Monday, October 15, 2007

Infant Christians; Infant Leaders

Aristotle argued that in order to flourish as a human being, you need to cultivate the virtues. He further argued that the best way to understand how the virtues work is to observe and imitate the virtuous. If you can’t find virtuous people in your life, you need to find them quickly.

Gordon MacDonald notes in his article, So Many Christian Infants, that we have a shocking lack of mature and wise believers running around in our world. He says:

Now mature, in my book does not mean the "churchly," those who have mastered the vocabulary and the litany of church life, who come alive only when the church doors open. Rather, I have in mind those who walk through all the corridors of the larger life—the market-place, the home and community, the playing fields—and do it in such a way that, sooner or later, it is concluded that Jesus' fingerprints are all over them.

I think he is exactly right. We should not confuse jargon-laden with wise and mature. Being a disciple is about following Christ through the real world, not acting at church.

One possible solution to spiritual infancy MacDonald offers is mentoring. The older, wiser Christians who have learned a bit about what it means to be alive in this culture as a faithful Christ-follower should deliberately model that wisdom and behavior to younger Christians. Aristotle might be proud of that option.

However, MacDonald notes what he thinks is a lack of willing and able mature Christians who can fill that role. Let me offer another set of possible mentors where I think we fall woefully short.

By very definition of the calling and office, pastors must be people who resist the rising tide of Christian infancy. They are the ones God has called to lead people through their relationships with Christ; through their struggles in seeing the world the way God wants us to see it; through their wanderings in and out of Scripture; through their stuttering attempts at prayer and devotion; through their journeys as souls infinitely precious to God.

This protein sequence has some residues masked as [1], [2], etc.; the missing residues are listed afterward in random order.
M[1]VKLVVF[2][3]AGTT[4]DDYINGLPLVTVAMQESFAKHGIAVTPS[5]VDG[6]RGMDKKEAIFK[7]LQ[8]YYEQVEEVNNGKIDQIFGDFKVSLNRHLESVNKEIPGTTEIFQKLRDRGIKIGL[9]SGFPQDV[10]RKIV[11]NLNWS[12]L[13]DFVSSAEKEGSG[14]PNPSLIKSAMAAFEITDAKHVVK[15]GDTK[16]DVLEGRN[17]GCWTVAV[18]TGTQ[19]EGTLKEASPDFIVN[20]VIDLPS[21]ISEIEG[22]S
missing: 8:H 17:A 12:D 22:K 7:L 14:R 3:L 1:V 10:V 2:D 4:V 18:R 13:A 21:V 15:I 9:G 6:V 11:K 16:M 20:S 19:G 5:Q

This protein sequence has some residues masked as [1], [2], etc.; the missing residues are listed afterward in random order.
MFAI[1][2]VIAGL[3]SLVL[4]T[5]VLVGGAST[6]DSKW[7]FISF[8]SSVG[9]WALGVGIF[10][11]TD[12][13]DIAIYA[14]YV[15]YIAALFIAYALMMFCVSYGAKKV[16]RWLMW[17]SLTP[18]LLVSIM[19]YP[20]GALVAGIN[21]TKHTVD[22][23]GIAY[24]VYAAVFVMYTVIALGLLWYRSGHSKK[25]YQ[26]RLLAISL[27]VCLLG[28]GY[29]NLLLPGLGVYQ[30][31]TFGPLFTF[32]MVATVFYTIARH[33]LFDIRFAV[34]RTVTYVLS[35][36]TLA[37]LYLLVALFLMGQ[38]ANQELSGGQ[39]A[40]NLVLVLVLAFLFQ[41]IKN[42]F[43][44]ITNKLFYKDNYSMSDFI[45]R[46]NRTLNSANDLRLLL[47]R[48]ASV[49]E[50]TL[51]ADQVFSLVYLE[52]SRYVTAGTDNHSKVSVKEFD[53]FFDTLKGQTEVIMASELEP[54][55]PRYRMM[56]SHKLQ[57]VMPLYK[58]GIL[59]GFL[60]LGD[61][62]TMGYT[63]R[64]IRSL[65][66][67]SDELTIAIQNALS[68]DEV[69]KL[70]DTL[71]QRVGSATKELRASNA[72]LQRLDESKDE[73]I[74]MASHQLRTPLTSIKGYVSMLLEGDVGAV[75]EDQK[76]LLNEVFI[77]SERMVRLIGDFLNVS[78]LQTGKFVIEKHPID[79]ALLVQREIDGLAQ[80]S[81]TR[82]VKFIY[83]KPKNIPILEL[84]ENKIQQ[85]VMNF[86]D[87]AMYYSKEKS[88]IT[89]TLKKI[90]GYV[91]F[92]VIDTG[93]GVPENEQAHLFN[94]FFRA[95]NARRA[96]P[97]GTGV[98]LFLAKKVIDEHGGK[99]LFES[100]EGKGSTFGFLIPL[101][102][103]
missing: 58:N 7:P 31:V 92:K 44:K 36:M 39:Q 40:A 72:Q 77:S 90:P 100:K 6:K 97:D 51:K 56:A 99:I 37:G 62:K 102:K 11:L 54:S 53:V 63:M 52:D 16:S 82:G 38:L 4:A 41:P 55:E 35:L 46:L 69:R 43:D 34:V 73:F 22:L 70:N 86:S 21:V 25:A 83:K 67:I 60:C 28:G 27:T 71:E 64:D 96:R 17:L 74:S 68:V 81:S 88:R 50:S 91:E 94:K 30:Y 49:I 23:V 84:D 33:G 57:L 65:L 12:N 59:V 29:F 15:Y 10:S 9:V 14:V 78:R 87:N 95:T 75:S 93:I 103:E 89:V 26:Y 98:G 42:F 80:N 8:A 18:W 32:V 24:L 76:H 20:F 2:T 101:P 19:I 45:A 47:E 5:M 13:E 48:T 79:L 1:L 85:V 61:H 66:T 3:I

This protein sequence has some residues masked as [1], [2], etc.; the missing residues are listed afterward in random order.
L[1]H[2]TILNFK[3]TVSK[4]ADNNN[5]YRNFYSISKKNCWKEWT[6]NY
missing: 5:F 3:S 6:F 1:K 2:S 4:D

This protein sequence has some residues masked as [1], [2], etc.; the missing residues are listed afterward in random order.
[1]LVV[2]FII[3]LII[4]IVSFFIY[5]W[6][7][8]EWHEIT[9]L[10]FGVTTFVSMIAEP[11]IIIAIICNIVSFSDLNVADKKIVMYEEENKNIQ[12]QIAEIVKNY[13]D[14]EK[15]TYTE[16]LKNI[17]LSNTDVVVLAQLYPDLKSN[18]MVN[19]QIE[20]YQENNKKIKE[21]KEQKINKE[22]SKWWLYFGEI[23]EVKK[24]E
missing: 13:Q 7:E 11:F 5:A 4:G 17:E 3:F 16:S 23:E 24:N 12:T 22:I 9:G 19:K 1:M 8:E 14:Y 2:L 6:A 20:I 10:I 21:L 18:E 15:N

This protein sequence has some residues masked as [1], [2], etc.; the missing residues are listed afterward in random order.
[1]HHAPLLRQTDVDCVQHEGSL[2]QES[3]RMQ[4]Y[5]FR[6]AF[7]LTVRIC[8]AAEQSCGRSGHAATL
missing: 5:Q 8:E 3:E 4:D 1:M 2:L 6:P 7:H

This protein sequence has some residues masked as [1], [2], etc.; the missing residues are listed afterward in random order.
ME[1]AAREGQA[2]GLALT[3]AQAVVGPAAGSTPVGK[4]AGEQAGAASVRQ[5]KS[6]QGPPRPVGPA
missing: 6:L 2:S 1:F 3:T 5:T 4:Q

More often than not, however, the modern-day pastor is expected to know just enough about how to visionize and market to be dangerous. They are expected to be dim shadows of their corporate counterparts, who read and reference more books by professional sports coaches than by the pillars of orthodox theology. To know what Phil Jackson says about leadership is more relevant than what Spurgeon said.

How can we follow in spiritual virtue a class of people who are no longer expected to be spiritually deep and virtuous? I teach drum lessons, and I often tell my beginning students to listen to and imitate good drummers on the radio. That trick works because on your average song good drummers play at about 50% of their real capacity. And because radio singles utilize only a fraction of a good drummer’s skills, they are able to play the song really, really well.

I love to listen to a pastor who is much deeper than a single sermon. I can usually tell whether there is a reservoir from which the pastor is drawing, or if they purchased a powerpoint sermon from the internet. One of those two sermons models for me what it means to be spiritually mature, and the other leaves me fat and happy as an infant feeding pre-chewed, spoon-fed food.


Rdbachman said...

Great thoughts! The importance of personal depth and spirituality cannot be emphasized too strongly. The one on whom the anointing truly rests is not the one who has the most charisma, but the most depth. It is easy to mistake well-trained, strong personalities for a person walking in the fullness of the Spirit.